Photographer Emma Elizabeth Tillman finds beauty in small moments. Here, she talks with Casey Ireland about intimacy and the role of the muse (including one of her own—her husband Father John Misty).
Looking at Emma Elizabeth Tillman’s photography is a lot like being a tourist in the life you wish you had—lots of travel, hot people surrounding you, with an eye for extreme beauty in small moments. Tillman is a multimedia artist whose work includes the short film History of Caves, and a book, soon to be released, of diary entries and photographs. She’s also one half of a creative power couple with musician Father John Misty.
Beyond taking careful shots of interiors and operatic photographs of buildings and landscapes, Tillman’s work features a lot of soft-focused, athletic pictures of female bodies (her own included). Tillman’s women make eye contact better than Manet’s Olympia; even when lounging on red velvet or draped over a chair, the women she photographs seem ready to get up and party. They’re active subjects, present muses. The physicality of her portraiture, and the way she manipulates viewer/subject divisions, made for worthwhile conversations about memory, femininity, and representation.
Casey: What’s your relationship to the position of the muse? In a recent Instagram post, you refer to artist Amanda Charchian as your muse; as part of a creative couple, you’re often cited as your husband’s major inspiration. Do you have a preference for being either the embodiment or the projector of a muse role?
Emma: I have special relationships to certain faces in my life. Faces captivate me on different levels and represent different things to me. Certain faces evoke comfort, some evoke a feeling of difficulty or impenetrability. And then there are some who have a special mystery that bring me back to them again and again. I am sometimes surprised by how many faces someone has when you are truly intimate with them, and trying to capture them all is thrilling. Amanda has become that for me.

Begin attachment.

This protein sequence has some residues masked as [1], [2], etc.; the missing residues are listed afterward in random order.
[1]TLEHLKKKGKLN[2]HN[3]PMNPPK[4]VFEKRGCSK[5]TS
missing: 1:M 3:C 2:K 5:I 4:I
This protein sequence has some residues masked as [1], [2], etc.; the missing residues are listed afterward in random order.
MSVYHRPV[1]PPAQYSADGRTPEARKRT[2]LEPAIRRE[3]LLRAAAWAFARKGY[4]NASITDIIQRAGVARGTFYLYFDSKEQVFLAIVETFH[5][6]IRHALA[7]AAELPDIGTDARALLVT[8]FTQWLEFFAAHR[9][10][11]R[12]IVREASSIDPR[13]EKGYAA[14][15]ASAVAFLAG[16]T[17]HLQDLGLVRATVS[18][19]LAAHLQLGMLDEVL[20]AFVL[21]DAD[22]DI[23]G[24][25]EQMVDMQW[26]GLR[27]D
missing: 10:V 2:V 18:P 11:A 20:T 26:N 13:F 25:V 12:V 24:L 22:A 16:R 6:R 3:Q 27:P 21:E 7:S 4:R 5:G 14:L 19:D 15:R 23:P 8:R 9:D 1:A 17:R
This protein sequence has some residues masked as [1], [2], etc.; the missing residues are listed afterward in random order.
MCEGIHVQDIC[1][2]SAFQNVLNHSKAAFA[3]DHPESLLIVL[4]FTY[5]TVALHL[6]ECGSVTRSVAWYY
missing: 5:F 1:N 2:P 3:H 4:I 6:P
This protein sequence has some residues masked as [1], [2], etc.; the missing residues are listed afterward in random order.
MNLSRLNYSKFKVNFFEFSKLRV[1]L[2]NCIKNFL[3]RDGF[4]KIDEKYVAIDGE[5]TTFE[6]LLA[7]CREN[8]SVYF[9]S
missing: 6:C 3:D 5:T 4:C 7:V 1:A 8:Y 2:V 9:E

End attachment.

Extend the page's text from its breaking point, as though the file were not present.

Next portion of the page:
As far as the concept of the muse, I have never asked to be a muse or asked someone to be mine. It’s the kind of thing that just happens. I think one must simply be grateful for the opportunity to experience it and know it brings you infinitely closer to whomever you are engaged with in that relationship.
What role does intimacy play in your portraiture? You have a book coming out soon that features diary entries and selected photographs—what was the process of selecting how and what to publish? Your husband, friends, and repeat places are frequent subjects—do you prefer to shoot subjects you already know? How do you encounter new landscapes or people through your work?
It is, above all things, about intimacy. I don’t have an interest otherwise. I like taking pictures of people and places—I love to grab a feeling from it, hold onto it, look at it and get high from it. I think the viewing of photographs is not necessarily a visual experience, although it is triggered through the eyes. Photography is about evoking something deeply felt in a moment, and the success is in whether or not the viewer of the photograph feels that moment and how much the photographer loved it.